Pitch Performance

After a recent disaster at the Easter party karaoke, you are working on improving your singing. To gauge how well you are doing, you would like to measure how much the pitch and timing of your singing differs from the target melody you were trying to perform.

We model the melody in a simplified manner as a piecewise-constant function $f$, where at time $x$ the melody has pitch $f(x)$. In other words from time $0$ up to some time $x_1$, $f(x)$ is some constant value $y_1$, and then at time $x_1$ it changes to some other value $y_2$ and remains at that value until some time $x_2 > x_1$, and so on.

Your voice, on the other hand, is of a more wavering nature, and you may generally not be able to hold an exact constant pitch for any period of time, sometimes breaking off into an unwelcome falsetto and sometimes croaking on those low tones. The pitch of your voice can be modeled in a highly simplistic way as a piecewise-quadratic function $g$. In other words from time $0$ up to $x_1$ (not necessarily the same $x_1$ as for the function $f$), your pitch $g(x)$ agrees with some quadratic polynomial, and then from time $x_1$ to $x_2$ with some other quadratic polynomial, and so on.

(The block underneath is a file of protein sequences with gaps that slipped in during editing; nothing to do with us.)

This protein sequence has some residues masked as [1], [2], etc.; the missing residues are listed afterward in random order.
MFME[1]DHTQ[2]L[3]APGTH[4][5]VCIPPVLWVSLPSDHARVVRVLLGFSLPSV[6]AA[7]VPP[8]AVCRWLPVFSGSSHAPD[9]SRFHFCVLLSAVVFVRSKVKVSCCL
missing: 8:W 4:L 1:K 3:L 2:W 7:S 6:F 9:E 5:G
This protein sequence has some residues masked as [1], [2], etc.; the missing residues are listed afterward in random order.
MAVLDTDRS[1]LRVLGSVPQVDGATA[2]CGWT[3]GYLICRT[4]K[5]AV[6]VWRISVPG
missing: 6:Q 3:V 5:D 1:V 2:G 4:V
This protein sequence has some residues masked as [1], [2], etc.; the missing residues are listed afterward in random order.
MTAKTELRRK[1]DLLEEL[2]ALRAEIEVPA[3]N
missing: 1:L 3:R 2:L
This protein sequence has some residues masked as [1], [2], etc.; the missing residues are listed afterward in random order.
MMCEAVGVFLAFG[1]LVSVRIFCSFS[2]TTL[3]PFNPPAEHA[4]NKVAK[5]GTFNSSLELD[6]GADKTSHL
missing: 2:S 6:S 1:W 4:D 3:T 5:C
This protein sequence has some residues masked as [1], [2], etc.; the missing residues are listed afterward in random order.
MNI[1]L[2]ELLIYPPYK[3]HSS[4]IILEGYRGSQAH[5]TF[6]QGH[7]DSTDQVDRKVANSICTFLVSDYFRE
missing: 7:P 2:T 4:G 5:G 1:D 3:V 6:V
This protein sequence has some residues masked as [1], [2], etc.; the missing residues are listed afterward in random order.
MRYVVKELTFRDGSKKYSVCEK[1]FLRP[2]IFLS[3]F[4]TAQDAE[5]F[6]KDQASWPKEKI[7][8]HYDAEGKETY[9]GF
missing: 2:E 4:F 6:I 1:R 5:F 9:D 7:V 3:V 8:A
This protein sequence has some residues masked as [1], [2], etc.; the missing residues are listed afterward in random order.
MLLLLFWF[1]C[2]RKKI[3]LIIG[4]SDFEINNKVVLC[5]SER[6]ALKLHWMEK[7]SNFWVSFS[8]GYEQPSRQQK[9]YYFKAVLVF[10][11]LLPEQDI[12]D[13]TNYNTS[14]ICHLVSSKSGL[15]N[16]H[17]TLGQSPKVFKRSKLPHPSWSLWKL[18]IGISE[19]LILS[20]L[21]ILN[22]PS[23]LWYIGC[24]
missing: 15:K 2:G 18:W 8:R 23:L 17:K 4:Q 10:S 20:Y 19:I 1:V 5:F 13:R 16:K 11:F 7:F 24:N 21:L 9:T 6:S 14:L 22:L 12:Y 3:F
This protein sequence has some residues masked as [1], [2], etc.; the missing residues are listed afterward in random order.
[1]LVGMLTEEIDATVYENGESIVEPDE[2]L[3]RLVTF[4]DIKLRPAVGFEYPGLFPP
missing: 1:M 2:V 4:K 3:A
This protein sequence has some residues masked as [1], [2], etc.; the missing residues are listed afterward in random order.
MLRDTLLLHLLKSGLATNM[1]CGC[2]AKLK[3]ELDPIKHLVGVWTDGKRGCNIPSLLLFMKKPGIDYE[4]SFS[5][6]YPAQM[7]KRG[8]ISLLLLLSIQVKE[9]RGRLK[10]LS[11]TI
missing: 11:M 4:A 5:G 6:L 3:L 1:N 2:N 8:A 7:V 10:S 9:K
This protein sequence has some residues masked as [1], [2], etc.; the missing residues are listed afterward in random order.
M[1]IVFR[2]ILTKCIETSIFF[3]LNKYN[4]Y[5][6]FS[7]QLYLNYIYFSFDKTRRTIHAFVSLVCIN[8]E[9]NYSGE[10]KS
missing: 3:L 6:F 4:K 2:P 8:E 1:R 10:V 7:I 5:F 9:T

The difference between your performance $g$ and the target melody $f$ is the area between these two functions. See Figure 1 for an example. Given the melody $f$ and your performance $g$, compute their difference.

\includegraphics[width=0.73\textwidth ]{sample1.pdf}

Figure 1: Illustration of Sample Input 1. The difference between $f$ and $g$ is the area of the shaded region in the figure.


The first line of input contains an integer $n$ ($1 \le n \le 500$), the number of pieces in the target melody function $f$. Then follow $n$ lines describing $f$. The $i$’th such line contains two integers $x_ i$ and $y_ i$ ($x_{i-1} < x_ i \le 10^4$ and $0 \le y_ i \le 10^4$). For all $x$ in the half-open interval $[x_{i-1}, x_ i)$, the value of $f(x)$ equals $y_ i$. For the first interval we define $x_0 = 0$.

Then follows a line containing an integer $m$ ($1 \le m \le 500$), the number of pieces in the function $g$ describing your performance. The next $m$ lines contain the description of $g$. The $i$’th such line contains four integers $x’_ i$, $a_ i$, $b_ i$ and $c_ i$ ($x’_{i-1} < x’_ i \le 10^4$ and $-10^{7} \le a_ i, b_ i, c_ i \le 10^{7}$). For all $x$ in the half-open interval $[x’_{i-1}, x’_ i)$, the value of $g(x)$ equals $a_ ix^2 + b_ ix + c_ i$. For the first interval we define $x’_0 = 0$.

You may assume that $0 \le g(x) \le 10^4$ for all $x’_0 \le x \le x’_ m$ and that the two functions end at the same time (i.e., $x_ n = x’_ m$).


Output the difference between $f$ and $g$. Your output should be correct to within an absolute or relative error of at most $10^{-6}$.

Sample Input 1 Sample Output 1
3 20
10 10
2 2 0 14
4 -4 16 8
10 0 -1 18
Sample Input 2 Sample Output 2
20 50
20 1 -20 100